Vaccine Design and Delivery
The Vaccine Design and Delivery Group is an interdisciplinary and international team comprising approximately 10 researchers of various backgrounds including pharmacists, biologists, biochemists, physicists and biotechnologists.
Our research goal is to improve disease prevention and treatment in the fields of infectious and inflammatory diseases.
The main research interest is advanced drug delivery aiming at designing new vaccine and nucleic acid delivery systems based on nanoparticles to improve therapy. Nanoparticles are highly attractive as delivery vehicles for nucleic acids and vaccine antigens because they mimic the structure and/or composition of microbes that are naturally adapted to infect target cells. However, the specific design of nanoparticles is crucial for ensuring optimal delivery of the drug to the target cells as well as a good safety profile. We do this by imaging-guided design of nanoparticulate vaccine and nucleic acid formulations.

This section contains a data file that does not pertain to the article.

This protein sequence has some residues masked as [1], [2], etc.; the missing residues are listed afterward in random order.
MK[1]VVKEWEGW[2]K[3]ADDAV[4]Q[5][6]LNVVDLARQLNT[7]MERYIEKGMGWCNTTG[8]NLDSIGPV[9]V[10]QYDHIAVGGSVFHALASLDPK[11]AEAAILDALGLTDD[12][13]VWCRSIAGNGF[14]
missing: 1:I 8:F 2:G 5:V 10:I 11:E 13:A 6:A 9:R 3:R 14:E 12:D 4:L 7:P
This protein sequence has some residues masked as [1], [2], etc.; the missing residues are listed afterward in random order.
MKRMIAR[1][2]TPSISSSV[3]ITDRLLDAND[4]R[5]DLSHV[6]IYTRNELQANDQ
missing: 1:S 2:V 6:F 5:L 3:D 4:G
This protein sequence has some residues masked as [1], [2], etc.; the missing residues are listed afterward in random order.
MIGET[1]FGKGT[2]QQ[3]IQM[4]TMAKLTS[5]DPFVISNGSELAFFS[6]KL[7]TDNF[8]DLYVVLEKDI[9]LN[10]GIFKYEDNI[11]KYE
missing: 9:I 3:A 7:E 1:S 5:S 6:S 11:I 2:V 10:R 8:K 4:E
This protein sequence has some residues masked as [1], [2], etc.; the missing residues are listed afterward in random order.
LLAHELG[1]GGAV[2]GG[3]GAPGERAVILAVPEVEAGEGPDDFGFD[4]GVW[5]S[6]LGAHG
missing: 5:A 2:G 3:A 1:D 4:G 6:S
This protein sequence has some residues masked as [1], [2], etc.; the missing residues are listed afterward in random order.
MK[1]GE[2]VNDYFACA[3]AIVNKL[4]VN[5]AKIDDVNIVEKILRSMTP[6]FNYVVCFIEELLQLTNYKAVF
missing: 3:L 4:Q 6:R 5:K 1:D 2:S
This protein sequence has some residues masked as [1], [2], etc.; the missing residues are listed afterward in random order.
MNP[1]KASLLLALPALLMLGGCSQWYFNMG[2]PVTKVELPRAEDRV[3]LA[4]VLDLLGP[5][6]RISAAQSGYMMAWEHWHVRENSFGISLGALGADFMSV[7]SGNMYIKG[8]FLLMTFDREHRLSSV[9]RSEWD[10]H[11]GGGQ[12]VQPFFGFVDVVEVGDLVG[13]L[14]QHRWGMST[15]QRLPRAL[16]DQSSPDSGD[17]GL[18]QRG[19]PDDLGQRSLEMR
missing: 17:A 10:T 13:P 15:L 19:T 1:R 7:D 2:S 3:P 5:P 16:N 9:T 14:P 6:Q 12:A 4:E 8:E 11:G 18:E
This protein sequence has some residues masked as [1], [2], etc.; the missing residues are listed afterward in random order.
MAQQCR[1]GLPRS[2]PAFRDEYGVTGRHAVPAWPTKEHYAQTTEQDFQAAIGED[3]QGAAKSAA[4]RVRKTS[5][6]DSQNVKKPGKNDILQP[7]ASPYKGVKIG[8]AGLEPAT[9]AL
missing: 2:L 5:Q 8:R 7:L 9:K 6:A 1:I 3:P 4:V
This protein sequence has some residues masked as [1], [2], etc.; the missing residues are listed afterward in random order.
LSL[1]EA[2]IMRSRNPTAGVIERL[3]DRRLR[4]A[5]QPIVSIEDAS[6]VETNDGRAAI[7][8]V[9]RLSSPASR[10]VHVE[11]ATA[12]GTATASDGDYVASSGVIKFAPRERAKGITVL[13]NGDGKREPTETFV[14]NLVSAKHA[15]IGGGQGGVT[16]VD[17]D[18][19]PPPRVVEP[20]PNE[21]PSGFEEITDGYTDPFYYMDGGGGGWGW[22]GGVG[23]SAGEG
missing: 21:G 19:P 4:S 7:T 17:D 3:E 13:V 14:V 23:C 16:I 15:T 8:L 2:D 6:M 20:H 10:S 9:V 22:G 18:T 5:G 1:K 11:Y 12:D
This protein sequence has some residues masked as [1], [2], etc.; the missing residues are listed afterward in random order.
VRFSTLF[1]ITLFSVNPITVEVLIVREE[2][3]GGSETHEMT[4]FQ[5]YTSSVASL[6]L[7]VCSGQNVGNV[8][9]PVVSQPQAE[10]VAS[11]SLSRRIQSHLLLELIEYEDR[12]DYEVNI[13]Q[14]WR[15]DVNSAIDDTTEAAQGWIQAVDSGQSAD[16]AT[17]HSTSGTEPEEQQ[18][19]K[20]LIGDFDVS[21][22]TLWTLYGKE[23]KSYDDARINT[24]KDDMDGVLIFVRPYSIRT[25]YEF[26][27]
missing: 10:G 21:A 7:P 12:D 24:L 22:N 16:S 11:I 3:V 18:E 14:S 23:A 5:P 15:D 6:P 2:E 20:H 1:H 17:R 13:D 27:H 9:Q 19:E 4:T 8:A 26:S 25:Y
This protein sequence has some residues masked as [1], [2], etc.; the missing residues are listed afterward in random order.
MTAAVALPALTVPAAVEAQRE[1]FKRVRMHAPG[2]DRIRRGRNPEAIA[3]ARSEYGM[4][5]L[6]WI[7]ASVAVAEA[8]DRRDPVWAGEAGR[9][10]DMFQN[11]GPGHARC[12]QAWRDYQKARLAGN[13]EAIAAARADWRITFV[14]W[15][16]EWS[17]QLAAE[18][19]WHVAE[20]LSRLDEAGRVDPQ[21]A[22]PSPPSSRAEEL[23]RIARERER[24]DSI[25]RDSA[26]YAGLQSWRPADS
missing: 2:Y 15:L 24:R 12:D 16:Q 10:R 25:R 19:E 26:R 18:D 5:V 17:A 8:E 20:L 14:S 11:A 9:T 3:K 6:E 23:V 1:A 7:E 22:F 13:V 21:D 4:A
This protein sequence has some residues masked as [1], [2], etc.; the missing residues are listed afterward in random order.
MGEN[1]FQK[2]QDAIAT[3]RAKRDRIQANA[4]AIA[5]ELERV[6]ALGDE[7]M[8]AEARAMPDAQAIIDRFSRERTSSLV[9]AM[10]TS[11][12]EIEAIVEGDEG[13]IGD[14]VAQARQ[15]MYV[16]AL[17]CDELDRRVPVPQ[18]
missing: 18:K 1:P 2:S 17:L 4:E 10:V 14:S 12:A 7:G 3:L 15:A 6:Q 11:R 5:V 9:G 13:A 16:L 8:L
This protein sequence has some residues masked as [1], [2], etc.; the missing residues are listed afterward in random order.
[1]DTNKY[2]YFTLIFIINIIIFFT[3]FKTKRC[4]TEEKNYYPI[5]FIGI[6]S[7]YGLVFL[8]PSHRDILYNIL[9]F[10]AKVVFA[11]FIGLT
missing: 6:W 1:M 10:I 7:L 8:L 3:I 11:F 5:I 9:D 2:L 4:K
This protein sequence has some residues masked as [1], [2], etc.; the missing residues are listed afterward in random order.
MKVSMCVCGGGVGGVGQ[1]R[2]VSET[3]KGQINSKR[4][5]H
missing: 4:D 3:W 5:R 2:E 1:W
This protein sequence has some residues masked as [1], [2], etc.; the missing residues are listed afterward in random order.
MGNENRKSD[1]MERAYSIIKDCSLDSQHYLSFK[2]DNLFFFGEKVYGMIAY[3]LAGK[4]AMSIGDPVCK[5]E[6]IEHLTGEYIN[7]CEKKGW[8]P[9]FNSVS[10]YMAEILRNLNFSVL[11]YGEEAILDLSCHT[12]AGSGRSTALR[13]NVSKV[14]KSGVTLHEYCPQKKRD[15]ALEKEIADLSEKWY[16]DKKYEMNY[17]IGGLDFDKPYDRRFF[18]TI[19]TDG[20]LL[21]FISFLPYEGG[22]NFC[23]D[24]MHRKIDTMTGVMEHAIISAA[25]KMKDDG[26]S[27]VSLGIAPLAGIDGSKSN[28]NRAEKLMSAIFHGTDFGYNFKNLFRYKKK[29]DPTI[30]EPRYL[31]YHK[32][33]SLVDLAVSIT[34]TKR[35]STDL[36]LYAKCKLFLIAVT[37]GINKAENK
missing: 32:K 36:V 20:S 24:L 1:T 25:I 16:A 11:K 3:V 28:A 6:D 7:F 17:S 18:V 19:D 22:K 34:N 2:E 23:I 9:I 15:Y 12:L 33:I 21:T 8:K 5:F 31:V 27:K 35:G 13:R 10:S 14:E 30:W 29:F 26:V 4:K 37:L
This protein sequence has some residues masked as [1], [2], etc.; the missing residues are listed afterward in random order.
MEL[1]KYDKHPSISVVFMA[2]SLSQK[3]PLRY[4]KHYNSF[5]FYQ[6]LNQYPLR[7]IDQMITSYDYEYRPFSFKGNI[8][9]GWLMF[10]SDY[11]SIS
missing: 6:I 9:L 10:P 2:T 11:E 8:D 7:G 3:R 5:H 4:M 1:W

A central question for our research is to mechanistically understand how the design of nanomedicines affect the interaction with the environment, e.g. in formulation, in cell culture and in vivo (biological activity). This basic knowledge is used to optimize drug efficacy and safety.
We work with lipid- as well as polymer-based nanoparticulate drug delivery systems for delivery of nucleic acids and vaccines using various approaches for targeting and membrane destabilization. Since nanoparticulate delivery systems are very complex molecular assemblies, exhaustive physicochemical characterization is of major importance for gaining an increased understanding of structure-activity relationships. Advanced characterization techniques are used for this purpose.